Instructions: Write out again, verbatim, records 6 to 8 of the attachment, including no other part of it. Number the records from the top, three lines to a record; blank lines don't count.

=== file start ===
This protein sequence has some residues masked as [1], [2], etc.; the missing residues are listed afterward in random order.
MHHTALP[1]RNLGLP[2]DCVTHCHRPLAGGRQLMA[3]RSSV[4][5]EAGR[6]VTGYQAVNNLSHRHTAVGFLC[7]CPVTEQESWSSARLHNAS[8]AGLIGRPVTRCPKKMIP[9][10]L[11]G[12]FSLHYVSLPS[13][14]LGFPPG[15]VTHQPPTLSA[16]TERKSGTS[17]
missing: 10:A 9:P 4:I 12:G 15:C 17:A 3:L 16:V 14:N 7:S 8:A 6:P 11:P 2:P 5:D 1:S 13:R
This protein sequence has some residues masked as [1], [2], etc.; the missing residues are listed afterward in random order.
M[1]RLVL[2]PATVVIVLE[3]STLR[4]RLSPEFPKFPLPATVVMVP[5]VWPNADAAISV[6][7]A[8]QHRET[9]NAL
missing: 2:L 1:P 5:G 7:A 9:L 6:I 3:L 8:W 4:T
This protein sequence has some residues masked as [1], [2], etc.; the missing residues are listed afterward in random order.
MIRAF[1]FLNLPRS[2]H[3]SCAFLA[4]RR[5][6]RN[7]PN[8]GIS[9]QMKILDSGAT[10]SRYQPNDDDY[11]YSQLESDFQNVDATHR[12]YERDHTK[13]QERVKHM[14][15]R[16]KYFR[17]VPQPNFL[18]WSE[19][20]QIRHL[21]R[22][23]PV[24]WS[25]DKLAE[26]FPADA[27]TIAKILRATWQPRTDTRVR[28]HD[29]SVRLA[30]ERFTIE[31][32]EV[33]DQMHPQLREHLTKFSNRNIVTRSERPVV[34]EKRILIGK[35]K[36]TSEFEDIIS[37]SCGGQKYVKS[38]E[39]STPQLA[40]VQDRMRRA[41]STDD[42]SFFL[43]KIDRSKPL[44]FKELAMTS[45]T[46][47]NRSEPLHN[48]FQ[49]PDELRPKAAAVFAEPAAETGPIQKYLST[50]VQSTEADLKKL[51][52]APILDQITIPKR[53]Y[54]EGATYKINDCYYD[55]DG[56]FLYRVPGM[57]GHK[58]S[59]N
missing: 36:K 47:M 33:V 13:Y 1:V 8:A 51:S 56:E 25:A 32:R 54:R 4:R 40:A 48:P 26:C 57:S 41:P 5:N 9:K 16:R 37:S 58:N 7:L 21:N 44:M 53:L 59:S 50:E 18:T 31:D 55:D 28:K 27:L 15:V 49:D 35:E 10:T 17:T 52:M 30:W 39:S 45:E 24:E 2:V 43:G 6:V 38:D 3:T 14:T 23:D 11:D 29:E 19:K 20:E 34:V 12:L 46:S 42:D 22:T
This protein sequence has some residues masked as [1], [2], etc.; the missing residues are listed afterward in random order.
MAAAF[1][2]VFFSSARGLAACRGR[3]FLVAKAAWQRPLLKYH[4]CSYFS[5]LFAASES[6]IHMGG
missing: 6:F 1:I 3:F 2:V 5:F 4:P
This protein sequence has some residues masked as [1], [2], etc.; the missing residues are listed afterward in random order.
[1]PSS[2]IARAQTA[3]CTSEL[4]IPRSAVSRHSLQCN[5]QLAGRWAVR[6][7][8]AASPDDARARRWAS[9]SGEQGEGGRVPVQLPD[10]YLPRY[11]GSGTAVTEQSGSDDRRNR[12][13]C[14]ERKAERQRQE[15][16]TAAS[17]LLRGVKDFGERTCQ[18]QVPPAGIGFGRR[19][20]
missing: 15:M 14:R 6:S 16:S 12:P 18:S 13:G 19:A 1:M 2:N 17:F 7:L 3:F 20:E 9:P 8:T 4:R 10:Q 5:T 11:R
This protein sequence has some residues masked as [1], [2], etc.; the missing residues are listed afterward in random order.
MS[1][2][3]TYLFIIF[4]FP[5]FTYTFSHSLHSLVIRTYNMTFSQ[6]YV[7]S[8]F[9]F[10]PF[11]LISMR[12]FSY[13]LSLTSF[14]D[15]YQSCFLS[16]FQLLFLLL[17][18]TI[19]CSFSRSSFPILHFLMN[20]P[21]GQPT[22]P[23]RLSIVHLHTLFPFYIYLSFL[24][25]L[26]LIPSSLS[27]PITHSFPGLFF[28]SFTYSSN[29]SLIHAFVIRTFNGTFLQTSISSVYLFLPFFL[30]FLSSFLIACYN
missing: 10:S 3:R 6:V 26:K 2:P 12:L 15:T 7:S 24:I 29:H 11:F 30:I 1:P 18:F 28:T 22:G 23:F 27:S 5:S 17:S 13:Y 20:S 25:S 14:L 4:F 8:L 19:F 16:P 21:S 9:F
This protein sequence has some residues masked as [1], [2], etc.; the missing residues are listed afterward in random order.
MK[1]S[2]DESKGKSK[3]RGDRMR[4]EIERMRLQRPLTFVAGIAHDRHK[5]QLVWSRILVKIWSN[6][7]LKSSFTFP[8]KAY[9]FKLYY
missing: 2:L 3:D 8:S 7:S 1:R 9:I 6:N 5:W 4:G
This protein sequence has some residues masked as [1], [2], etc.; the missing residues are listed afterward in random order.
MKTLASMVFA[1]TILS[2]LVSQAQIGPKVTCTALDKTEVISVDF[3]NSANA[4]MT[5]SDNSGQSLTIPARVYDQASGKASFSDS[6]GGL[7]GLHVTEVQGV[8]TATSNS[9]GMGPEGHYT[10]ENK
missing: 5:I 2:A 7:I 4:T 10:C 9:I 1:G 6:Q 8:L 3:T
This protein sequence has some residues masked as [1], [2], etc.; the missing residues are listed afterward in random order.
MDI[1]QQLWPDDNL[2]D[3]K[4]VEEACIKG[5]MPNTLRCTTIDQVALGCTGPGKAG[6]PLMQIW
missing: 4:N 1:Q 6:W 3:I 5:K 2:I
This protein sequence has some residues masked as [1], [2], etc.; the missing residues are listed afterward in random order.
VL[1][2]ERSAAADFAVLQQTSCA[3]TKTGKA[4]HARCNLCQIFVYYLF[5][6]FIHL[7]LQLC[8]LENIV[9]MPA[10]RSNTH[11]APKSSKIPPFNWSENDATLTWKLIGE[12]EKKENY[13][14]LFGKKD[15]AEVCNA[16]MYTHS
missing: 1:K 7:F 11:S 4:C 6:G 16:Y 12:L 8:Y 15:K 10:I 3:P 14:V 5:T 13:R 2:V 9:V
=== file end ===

This protein sequence has some residues masked as [1], [2], etc.; the missing residues are listed afterward in random order.
MS[1][2][3]TYLFIIF[4]FP[5]FTYTFSHSLHSLVIRTYNMTFSQ[6]YV[7]S[8]F[9]F[10]PF[11]LISMR[12]FSY[13]LSLTSF[14]D[15]YQSCFLS[16]FQLLFLLL[17][18]TI[19]CSFSRSSFPILHFLMN[20]P[21]GQPT[22]P[23]RLSIVHLHTLFPFYIYLSFL[24][25]L[26]LIPSSLS[27]PITHSFPGLFF[28]SFTYSSN[29]SLIHAFVIRTFNGTFLQTSISSVYLFLPFFL[30]FLSSFLIACYN
missing: 10:S 3:R 6:V 26:K 2:P 12:L 15:T 7:S 24:I 29:H 11:F 30:I 1:P 18:F 28:T 22:G 23:F 27:S 5:S 17:S 13:Y 20:S 25:S 14:L 4:F 8:L 19:F 16:P 21:S 9:F
This protein sequence has some residues masked as [1], [2], etc.; the missing residues are listed afterward in random order.
MK[1]S[2]DESKGKSK[3]RGDRMR[4]EIERMRLQRPLTFVAGIAHDRHK[5]QLVWSRILVKIWSN[6][7]LKSSFTFP[8]KAY[9]FKLYY
missing: 2:L 3:D 8:S 7:S 1:R 9:I 6:N 5:W 4:G
This protein sequence has some residues masked as [1], [2], etc.; the missing residues are listed afterward in random order.
MKTLASMVFA[1]TILS[2]LVSQAQIGPKVTCTALDKTEVISVDF[3]NSANA[4]MT[5]SDNSGQSLTIPARVYDQASGKASFSDS[6]GGL[7]GLHVTEVQGV[8]TATSNS[9]GMGPEGHYT[10]ENK
missing: 5:I 2:A 7:I 4:T 10:C 9:I 1:G 6:Q 8:L 3:T